Earlier, six senators whose terms end this month bid their colleagues goodbye Wednesday, the last day of the 17th Congress, even as Sotto highlighted the chamber’s achievements and its independence from the other branches of government.
Leaving the Senate are Senators Loren Legarda, Escudero, Honasan, Antonio Trillanes IV, Paolo Benigno Aquino IV, and JV Ejercito, with the last two failing to win reelection.
Senate Minority Leader Franklin Drilon, vice president of the Liberal Party, acknowledged Sotto for having been fair to the minority.
“We were not treated differently... (we were treated) just like the majority. What was important, we were respected as the minority. No bills were railroaded. Our role as the minority was respected,” Drilon said.
Lacson noted that in all his 15 years in the Senate, best camaraderie among the senators happened under Sotto’s leadership.
“In all my 15 years in the Senate, this batch is above par in camaraderie, both majority and minority, regardless of some tense moments on the floor,” Lacson said.
“I attribute this atmosphere mostly to the leadership style of SP Sotto, and I am not trying to be generous to him when I say this,” he added.
In his valedictory speech, Sotto said that when the 18th Congress opens on July 22, he hopes the Senate will carry on the task they are passing on to them.
“Let us remain cooperative but independent, balanced, transparent and sincere,” he said.
In the last three years, the Senate had filed 2,235 bills and 1,048 resolutions. Of the bills filed, 464 were signed into law. He enumerated at least 10 “notable” bills enacted into law during the 17th Congress: the Bangsamoro Organic Law, the National Identification System, the Universal Health Care Law, the Mental Health Act, the Universal Access to Quality Tertiary Education Act, the Mandatory PhilHealth Coverage for PWDs, the Corporation Code of the Philippines, the Telecommuting Law, the Magna Carta of the Poor, and the Pantawid Pamilyang Pilipino Programs (4Ps) Act.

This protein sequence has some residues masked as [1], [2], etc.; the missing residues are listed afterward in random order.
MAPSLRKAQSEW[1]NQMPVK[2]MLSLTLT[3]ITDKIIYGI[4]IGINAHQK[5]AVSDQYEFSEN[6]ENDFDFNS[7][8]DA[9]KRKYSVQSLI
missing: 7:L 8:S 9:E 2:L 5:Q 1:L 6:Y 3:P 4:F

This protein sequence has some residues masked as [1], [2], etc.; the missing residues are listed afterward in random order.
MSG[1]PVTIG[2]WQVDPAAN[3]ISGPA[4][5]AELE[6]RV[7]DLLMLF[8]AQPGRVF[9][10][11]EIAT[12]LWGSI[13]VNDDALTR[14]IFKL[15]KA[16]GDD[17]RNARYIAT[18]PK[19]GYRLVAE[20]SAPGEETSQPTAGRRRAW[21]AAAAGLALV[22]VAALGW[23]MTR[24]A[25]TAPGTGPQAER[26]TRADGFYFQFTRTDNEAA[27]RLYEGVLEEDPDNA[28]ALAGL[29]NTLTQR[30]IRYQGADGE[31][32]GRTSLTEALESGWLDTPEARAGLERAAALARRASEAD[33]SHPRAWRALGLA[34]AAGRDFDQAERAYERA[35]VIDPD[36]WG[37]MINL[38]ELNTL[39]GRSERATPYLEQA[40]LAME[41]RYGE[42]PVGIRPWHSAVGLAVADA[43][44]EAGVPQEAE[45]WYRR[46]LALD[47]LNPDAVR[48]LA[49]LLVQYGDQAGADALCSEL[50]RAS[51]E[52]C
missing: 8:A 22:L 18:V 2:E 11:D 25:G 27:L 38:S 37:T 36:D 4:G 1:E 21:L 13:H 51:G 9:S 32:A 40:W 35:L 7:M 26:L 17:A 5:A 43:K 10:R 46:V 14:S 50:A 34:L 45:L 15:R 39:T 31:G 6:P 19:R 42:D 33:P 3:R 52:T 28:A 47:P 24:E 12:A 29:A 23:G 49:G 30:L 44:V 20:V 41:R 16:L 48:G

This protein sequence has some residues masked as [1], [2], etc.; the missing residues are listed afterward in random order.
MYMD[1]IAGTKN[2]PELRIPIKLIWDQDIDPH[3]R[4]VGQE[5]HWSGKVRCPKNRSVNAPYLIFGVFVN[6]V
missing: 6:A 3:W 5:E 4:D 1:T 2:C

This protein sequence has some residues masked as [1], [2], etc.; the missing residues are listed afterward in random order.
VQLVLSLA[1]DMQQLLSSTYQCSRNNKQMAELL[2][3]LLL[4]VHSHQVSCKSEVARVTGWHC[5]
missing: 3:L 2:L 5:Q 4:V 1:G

But more than this, Sotto said, the Senate asserted its independence as shown in some of the issues that confronted the chamber.
“Late last year, in spite of a perceived preference of the Prosecutorial Service and the Courts to serve a warrant of arrest on one of our members, we took the view that the same may not be served while the subject of said warrant was in our castle,” Sotto said.
“We did not prejudge the case in favor of our colleague. We only meant to consider our premises as inviolable while in the discharge of its functions,” he said, alluding to opposition Senator Antonio Trillanes IV, who sought refuge in the Senate in September 2018 after a Makati court issued a warrant for his arrest in relation to an old coup d’etat case in 2011.